PLOT In 1989, a Western spy infiltrates East Berlin.
CAST Charlize Theron, James McAvoy, Sofia Boutella
RATED R (strong violence and sexuality)
BOTTOM LINE An absolute blast, with a never-sexier Theron in some of the best action scenes to hit a screen.
Anyone who lived through the 1980s and the rise of MTV will remember all the excited talk about music videos as “a new art form.” Mostly what we got were low-budget pseudo-noirs like Berlin’s “The Metro” and Def Leppard’s “Photograph.” Still, we thought, what if someone could marry the sonic energy of modern rock with high-quality cinematic sex and violence? Then we’d have something!
It took a few decades, but David Leitch’s “Atomic Blonde,” starring Charlize Theron as a bisexual secret agent infiltrating East Berlin at the tail end of 1989, finally delivers the goods. It is hands-down the best music video ever, a super-stylish spectacle full of neon lights, cocktail glasses and red lips sucking on cigarettes, all set to a pulsating soundtrack of synth-pop and goth-rock. But it’s also more than that. It’s the wildest, grittiest action film in years; a retro-cool nostalgia trip; and a fresh blast of originality in a summer of stultified Hollywood franchises.
Theron plays Lorraine Broughton, a spy whose talents include several languages, a vicious right jab and a distracting eroticism. In the bombed-out dystopia of Berlin, Broughton faces nearly nonstop assassination attempts as she hunts down a Stasi informant called Spyglass (Eddie Marsan). Her main contact, a slippery operative named David Percival, is played by a delightful James McAvoy, oozing greasy sex appeal in tacky shades and a fur coat.
All of this is an excuse for Leitch, a stuntman-turned-director (2014’s “John Wick”), to stage one breathtaking action scene after another, as if hoping to knock out every pugilistic filmmaker from Sam Peckinpah to Paul Greengrass. The film culminates in a single-take ballet of beatings, shootings and stabbings that has already become known as “the stairwell scene.”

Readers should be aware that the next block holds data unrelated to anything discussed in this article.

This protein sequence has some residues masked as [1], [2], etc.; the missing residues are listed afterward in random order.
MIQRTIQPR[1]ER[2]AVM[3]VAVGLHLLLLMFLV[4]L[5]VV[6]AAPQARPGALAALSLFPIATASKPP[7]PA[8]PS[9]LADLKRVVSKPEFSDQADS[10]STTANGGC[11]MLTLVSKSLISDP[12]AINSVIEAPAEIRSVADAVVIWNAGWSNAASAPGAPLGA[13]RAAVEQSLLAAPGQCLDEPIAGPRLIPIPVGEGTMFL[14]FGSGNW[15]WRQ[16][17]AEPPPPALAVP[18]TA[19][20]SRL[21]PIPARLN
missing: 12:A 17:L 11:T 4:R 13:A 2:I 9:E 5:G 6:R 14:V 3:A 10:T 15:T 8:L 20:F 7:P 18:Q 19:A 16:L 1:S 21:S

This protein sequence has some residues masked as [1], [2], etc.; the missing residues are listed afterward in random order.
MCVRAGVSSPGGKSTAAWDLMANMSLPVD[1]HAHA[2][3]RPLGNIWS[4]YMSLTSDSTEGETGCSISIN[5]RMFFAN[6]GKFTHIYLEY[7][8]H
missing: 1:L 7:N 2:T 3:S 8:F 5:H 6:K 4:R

The other soon-to-be famous moment, a steamy tryst between Broughton and French agent Delphine (a charming Sofia Boutella), would seem purely like a male fantasy if it weren’t for the tenderness that develops between the women. That’s just one example of how this film breathes new life into old tropes. “Atomic Blonde” has set off a cinematic blast that may resonate for years to come.
4 more ‘Blonde’ movies
Is it true blondes have more fun? They sure seem to in movies. For Charlize Theron in “Atomic Blonde,” fun consists of kicking butt and using whatever means necessary to take care of the bad guys in this spy thriller. Here are some other popular “Blonde” movies.
PLATINUM BLONDE (1931) — Jean Harlow’s hair attracted more attention than her performance in Frank Capra’s comedy about a socialite who makes headlines when she marries a reporter.
BLONDIE (1938) — Penny Singleton played the bubbly wife of Dagwood Bumstead (Arthur Lake) in this first of 28 films based on Chic Young’s popular comic strip. On TV, Singleton made her mark as the voice of Jane Jetson.
GENTLEMEN PREFER BLONDES (1953) — Diamonds — and Jane Russell — were Marilyn Monroe’s best friends in this sparkling musical in which she played a golddigging showgirl. Monroe and Russell were great pals off the set, too.
LEGALLY BLONDE (2001) — After getting dumped by her boyfriend, ditsy blonde Elle Woods (Reese Witherspoon) doesn’t get mad, she gets even by following him to law school. Not only does Elle prove she has legal smarts, she gets courted by a hunky attorney (Luke Wilson).— Daniel Bubbeo